Simply relying on last year’s data is a big mistake, and you are not alone. This has been the typical ineffective approach fashion and apparel retailers have taken for decades.

Person holding a pen and looking over a printed graph.

Business-Specific Analytics

What makes Retalon unique and where our customers are finding success with our technology is our unique business-specific approach to AI and retail analytics.

Here is just one example of a progressive fashion retailer using business-specific analytics from Retalon:

Simons is one of the most exciting fashion retailers in Canada. Founded in 1840, the retailer features 100,000 sq.ft. flagship stores across the country.

Simons relies on Retalon’s analytics for an accurate demand forecast that allows them to maintain a healthy In-Stock % across all stores and channels while minimizing inventory costs.

Retalon automatically suggests the optimal size distribution for all fashion products to make sure they are not left with fringe sizes at the end of the season significantly reducing markdowns.

Finally, Simons uses Retalon AI to get recommendations for successful promotions and automatically accounts for the promotional uplift in their inventory to ensure they bring the right inventory to the right location at the right time.

Don’t just take our word for it. Here is a short interview with the president and CEO of Simons himself.

How you can get started with business-specific analytics

First of all, you will need to determine what makes your business unique. It will often be a unique combination of art and science that you’ve built into your business process. You should start by considering the following:

  • What makes your business unique? (For example your assortment, operations, marketing, etc.)
  • What analytics and decision-making are you doing today that is working? What works but needs to be scaled? and what is not working?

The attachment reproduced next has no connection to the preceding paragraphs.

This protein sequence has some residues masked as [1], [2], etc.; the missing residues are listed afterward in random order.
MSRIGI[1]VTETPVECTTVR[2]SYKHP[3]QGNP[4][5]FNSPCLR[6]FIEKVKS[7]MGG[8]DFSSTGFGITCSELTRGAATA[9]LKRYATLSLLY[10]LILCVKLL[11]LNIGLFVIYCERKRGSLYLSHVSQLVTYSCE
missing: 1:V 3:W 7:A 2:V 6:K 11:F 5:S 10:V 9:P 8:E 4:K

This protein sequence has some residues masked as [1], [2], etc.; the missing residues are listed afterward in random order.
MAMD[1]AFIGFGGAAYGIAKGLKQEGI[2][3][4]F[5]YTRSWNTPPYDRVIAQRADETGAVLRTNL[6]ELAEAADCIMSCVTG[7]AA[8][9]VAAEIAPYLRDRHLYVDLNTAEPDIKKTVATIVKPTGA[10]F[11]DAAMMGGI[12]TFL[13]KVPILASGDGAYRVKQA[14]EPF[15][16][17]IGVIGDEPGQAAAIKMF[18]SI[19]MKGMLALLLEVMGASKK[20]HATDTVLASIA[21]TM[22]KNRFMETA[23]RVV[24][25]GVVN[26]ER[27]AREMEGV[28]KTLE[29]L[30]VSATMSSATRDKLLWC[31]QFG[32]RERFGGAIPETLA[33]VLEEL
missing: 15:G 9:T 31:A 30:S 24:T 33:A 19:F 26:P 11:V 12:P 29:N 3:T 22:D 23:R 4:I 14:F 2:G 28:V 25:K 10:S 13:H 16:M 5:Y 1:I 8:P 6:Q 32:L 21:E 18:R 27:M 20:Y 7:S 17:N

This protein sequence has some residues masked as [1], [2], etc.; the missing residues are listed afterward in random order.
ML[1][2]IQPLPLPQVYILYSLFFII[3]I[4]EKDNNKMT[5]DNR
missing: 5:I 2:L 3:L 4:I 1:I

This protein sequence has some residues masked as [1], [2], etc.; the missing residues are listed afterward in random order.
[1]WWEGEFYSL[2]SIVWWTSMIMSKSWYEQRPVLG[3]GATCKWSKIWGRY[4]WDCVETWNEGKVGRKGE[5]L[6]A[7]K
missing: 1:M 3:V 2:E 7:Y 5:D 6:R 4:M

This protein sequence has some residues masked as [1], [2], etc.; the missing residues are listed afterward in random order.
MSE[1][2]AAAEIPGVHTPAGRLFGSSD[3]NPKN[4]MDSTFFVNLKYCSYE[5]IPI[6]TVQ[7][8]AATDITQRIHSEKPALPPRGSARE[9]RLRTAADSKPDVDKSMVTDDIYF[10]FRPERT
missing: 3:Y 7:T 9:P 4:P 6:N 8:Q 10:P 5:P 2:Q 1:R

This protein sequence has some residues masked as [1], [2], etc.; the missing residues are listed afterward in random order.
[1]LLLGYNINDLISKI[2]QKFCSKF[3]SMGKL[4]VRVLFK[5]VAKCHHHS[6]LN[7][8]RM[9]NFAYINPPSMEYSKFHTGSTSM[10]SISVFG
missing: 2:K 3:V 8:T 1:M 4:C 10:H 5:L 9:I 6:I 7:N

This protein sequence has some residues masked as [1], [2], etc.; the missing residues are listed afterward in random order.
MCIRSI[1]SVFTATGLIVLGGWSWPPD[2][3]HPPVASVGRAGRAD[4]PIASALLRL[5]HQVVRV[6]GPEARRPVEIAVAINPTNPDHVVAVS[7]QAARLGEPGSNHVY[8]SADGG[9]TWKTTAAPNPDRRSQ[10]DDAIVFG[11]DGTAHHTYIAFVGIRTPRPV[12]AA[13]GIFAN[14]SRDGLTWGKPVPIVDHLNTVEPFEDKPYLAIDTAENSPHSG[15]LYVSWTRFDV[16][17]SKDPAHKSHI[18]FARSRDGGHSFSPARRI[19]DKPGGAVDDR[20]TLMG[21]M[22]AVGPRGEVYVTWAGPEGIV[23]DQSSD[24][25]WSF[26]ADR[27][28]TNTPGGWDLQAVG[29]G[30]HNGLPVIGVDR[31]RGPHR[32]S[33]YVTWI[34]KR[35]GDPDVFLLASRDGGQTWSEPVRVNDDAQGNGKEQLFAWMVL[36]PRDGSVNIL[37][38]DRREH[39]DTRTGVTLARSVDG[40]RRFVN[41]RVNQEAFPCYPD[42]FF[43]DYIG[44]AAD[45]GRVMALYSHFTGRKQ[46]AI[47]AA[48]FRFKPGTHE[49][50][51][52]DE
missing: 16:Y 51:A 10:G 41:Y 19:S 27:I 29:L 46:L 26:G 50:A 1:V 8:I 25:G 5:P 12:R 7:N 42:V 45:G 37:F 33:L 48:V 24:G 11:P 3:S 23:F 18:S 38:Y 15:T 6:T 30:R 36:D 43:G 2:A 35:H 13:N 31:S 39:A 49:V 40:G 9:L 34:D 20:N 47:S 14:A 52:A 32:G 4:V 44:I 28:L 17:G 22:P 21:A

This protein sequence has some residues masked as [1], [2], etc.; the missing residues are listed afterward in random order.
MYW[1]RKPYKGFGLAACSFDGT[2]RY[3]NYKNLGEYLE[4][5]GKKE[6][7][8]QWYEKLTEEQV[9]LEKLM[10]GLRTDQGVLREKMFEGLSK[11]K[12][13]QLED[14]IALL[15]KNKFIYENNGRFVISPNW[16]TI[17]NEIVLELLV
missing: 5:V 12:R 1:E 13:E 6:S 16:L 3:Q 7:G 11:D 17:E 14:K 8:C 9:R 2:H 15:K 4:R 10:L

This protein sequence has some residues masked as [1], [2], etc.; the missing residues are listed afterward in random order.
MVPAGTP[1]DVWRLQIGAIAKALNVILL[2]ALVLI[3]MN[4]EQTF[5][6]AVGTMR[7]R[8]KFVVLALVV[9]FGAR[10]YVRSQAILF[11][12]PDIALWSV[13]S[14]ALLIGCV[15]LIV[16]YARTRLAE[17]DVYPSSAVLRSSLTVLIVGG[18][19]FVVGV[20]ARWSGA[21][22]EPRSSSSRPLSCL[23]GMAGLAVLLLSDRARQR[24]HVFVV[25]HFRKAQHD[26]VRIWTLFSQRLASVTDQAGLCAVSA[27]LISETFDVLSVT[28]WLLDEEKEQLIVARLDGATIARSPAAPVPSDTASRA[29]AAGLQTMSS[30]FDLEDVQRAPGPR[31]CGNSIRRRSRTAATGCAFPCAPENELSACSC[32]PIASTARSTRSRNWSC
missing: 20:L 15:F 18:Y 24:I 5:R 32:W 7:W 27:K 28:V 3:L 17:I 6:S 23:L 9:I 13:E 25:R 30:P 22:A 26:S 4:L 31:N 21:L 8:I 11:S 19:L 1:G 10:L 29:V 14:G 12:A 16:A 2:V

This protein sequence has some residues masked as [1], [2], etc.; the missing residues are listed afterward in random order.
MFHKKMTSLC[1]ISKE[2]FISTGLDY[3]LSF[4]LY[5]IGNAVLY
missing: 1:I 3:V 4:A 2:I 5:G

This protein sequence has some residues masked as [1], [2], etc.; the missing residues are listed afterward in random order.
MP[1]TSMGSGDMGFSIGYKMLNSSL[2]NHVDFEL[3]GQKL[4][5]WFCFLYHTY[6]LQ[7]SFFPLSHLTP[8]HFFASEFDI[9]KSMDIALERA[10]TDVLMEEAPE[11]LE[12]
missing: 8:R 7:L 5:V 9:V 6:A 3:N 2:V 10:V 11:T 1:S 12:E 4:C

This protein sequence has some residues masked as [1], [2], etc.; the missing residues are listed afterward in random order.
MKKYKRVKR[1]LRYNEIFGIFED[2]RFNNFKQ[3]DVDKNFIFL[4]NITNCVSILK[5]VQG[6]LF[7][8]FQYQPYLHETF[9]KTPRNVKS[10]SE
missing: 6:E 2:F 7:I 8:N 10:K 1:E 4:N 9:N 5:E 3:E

• What constraints does your business have? (legal, macro-environmental, competitive, internal, etc.)
  • What unique features, processes, or variables you’d like to include as a business rule or want to be accounted for?

Avoid analysis paralysis! Introducing new technology and processes to your business requires a lot of thought and planning, however, overthinking is a common mistake in retail. While you schedule additional meetings to discuss your competition is picking up market share.


There are some easy and low-risk ways to dip your toes:

  • Get a personalized demo on a sample of your data so that you can see the system with your own stores and products and uncover hidden opportunities specific to your business.
  • Run proof of concept on a small department or category in your business.
  • Finally, when you are ready, work with Retalon experts to make the system your own. We offer best practices and assistance to configure the system for your business so you can get the most out of it.

The digital transformation is here, and analytics-driven retailers are going to take over. But having the most advanced analytics isn’t enough. It must also reflect your vision, your unique business process, and the reality on the ground.